aa6g at aa6g.org
Thu Apr 18 11:31:01 EDT 2002
>> As to your divergence to others statements and thoughts
>> on Monarch populations, why do you not care if so many
>> Monarchs died in the first place? Would not the population
>> have been that much BETTER had they lived?
> I agree Mark, but I am unaware of any case history evidence
> that indicates there is a certain forest canopy structure or
> density that can prevent mass monarch mortality during severe
> winter storms in either Mexico or California.
I've been reading these back and forth arguments so long that it
seems like forever. It appears to me that Paul's major complaint
is the one-sided view the public gets from the media. There's no
doubt that the mainstream print, radio, and TV media report more
bad news than good news. I doubt this will ever change. They know
it is human nature to be attracted to bad news stories and not
good news stories. Which story would you more likely read while
thumbing through the newspaper; "Millions of Monarchs Killed in
Mexican Storm: Migration Threatened" or "Millions of Monarchs
Killed in Mexican Storm: No Long Term Threat Expected?" The
latter is closer to reality but the former sells newspapers.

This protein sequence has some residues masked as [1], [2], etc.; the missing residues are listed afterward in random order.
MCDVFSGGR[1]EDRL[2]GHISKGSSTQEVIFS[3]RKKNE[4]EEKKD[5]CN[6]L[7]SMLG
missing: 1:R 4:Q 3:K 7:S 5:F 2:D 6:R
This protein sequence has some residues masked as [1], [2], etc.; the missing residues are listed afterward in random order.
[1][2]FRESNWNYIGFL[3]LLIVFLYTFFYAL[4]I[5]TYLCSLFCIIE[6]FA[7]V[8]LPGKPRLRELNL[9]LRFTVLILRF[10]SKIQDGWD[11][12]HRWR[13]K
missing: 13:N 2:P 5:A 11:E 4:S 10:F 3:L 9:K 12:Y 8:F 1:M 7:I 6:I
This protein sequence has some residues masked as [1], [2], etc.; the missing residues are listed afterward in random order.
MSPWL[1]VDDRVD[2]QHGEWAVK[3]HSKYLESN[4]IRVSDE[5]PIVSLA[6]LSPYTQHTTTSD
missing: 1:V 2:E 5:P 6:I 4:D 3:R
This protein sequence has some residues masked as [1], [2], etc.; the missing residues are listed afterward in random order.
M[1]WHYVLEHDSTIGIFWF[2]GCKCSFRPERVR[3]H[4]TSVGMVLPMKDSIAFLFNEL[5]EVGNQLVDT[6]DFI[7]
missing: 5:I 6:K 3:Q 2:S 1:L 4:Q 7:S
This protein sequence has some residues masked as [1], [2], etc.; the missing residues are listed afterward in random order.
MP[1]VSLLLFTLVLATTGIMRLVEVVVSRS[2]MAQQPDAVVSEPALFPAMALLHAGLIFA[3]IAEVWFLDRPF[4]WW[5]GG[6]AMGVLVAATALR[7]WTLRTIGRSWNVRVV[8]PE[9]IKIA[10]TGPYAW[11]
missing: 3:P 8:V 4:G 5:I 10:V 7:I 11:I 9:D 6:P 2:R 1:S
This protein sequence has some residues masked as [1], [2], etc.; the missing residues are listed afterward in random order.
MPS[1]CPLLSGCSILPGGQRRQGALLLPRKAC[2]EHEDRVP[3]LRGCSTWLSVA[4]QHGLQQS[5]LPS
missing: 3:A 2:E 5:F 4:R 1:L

IMO, if you're going to claim to be a scientist you need to be
honest and not release these kinds of reports to the media. You
cannot issue sensationalistic statements and then issue a follow-up
that basically negates it and then claim "It's not my fault the
follow-up wasn't reported." Everyone knows the follow-up will not
A proper scientific approach would be to study the problem long term
and publish a peer reviewed article on the subject. If it then rises
to the level of public interest the story will make it's way into
the mainstream media. At this point unreported retractions or
corrections will not likely be necessary.
Any scientist who engages in "crisis" reporting has crossed the
line from scientist to activist. It's just fine if they wish to be
an activist, but once an activist, you can no longer hide behind
scientific immunity. By that I mean if you're an activist, no
matter what your other credentials may be, you have to expect
public criticism. The argument that "I'm a scientist, I know, you're
not a scientist, you don't know", no longer cuts it because you're
no longer unbiased.
Activists try to influence public policy one way or another. We
all know that public policy is seldom made on solid scientific
grounds. (It would be nice if is was but it's not.) Any scientist
turned activist has to expect that his views will become just a part
of the public debate.
LEPS-L may have a more scientific bent than most public forums but
it's still a public forum. Public criticism is expected here. I
enjoy reading the back and forth between scientists and non-scientists.
One thing I don't enjoy reading are the accusations of "environment
hater" or words to the like heaped on anyone who doesn't subscribe to
the "environment is good, man is evil" philosophy. Despite some people's
intutitions, I've never *read* anything that would qualify anyone for
that label. Putting a label on someone or making fun of them (as I've
seen here) does not advance one's argument but works against it.
Chuck Vaughn <aa6g at aa6g.org>
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